Invictus

This morning Blake is up early, even earlier than I am. He is eating breakfast when I come downstairs.

He’s stayed up all night again,” I automatically think. To be perfectly honest, it’s a fair assumption. After all, he didn’t get out of bed until around 9 pm last night. His dad and I went to his room several times during the day encouraging him to get out of bed. It’s a familiar pattern – one that leaves me with a sense of hopelessness that sometimes spreads within me.

“I will,” was all we got – and then he plodded downstairs about an hour before the hubby and I went to sleep.

Blake heads upstairs – to go to bed, I assume – and I offer to make him a cup of coffee. To my surprise, he answers, “Yes.”

When I enter his room he is sitting in front of the space heater. I hand him the warm mug, plant a kiss on his cheek, and shut the door.


“Mom?” I hear from behind the door. I open it back up. “I didn’t stay awake all night. I actually went to bed a little after you and Dad.” He goes on to explain to me how it is possible to go back to sleep after sleeping nearly twenty-four hours.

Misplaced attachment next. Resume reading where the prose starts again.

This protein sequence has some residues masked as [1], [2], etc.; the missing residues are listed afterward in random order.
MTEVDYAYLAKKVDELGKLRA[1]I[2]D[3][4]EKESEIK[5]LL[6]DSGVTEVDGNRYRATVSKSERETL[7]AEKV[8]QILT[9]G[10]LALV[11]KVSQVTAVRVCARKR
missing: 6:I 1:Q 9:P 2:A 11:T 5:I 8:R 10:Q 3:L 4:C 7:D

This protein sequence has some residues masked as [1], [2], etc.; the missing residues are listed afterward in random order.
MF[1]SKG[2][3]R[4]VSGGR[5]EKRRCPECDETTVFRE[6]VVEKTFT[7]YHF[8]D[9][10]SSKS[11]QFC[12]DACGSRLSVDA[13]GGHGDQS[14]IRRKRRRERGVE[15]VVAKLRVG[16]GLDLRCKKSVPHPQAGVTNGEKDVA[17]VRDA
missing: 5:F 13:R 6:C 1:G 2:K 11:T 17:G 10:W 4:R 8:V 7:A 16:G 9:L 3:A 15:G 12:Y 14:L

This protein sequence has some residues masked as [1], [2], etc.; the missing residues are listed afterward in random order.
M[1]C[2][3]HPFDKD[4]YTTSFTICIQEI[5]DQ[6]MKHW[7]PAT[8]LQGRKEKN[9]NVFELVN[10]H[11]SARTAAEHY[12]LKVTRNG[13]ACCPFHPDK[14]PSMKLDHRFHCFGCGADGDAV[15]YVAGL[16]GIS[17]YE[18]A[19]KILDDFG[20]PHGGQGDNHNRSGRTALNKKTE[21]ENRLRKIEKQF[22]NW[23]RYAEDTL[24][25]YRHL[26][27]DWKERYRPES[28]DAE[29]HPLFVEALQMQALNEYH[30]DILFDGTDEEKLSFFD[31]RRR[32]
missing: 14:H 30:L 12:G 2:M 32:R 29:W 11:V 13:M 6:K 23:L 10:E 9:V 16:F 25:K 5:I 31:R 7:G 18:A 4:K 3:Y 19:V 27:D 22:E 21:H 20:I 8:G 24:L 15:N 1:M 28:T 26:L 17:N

I’m happy,” he says – words I haven’t heard from him in some time. In fact, I can’t remember when he’s said that. “I got up two days with my alarm this week,” he notes, “and while it might not have been in a row, it’s more than I’ve gotten up on my own in this entire month.”

He goes on to show me words and symbols of motivation he’s written on a white board near his bed. On that board are the letters “INV.” He wants me to see what they stand for and motions me over to his laptop. “Invictus” is a poem written in the 1800’s by William Ernest Henley. For those who do not know the poem or the poet (I didn’t, though perhaps I should have), Henley suffered periods of extreme pain in his early years due to tuberculosis of the bone. He saw one of his legs amputated below the knee due to this. And, yet, his “maimed strength and masterfulness” inspired his friend, Robert Louis Stevenson, to create the character, Long John Silver.

Blake shares the poem with me, noting that he reads it to himself nightly. He identifies with not only the words of the poem, but with Henley, himself. After I read it, I cry and we hug. I am leaving the words to the poem below: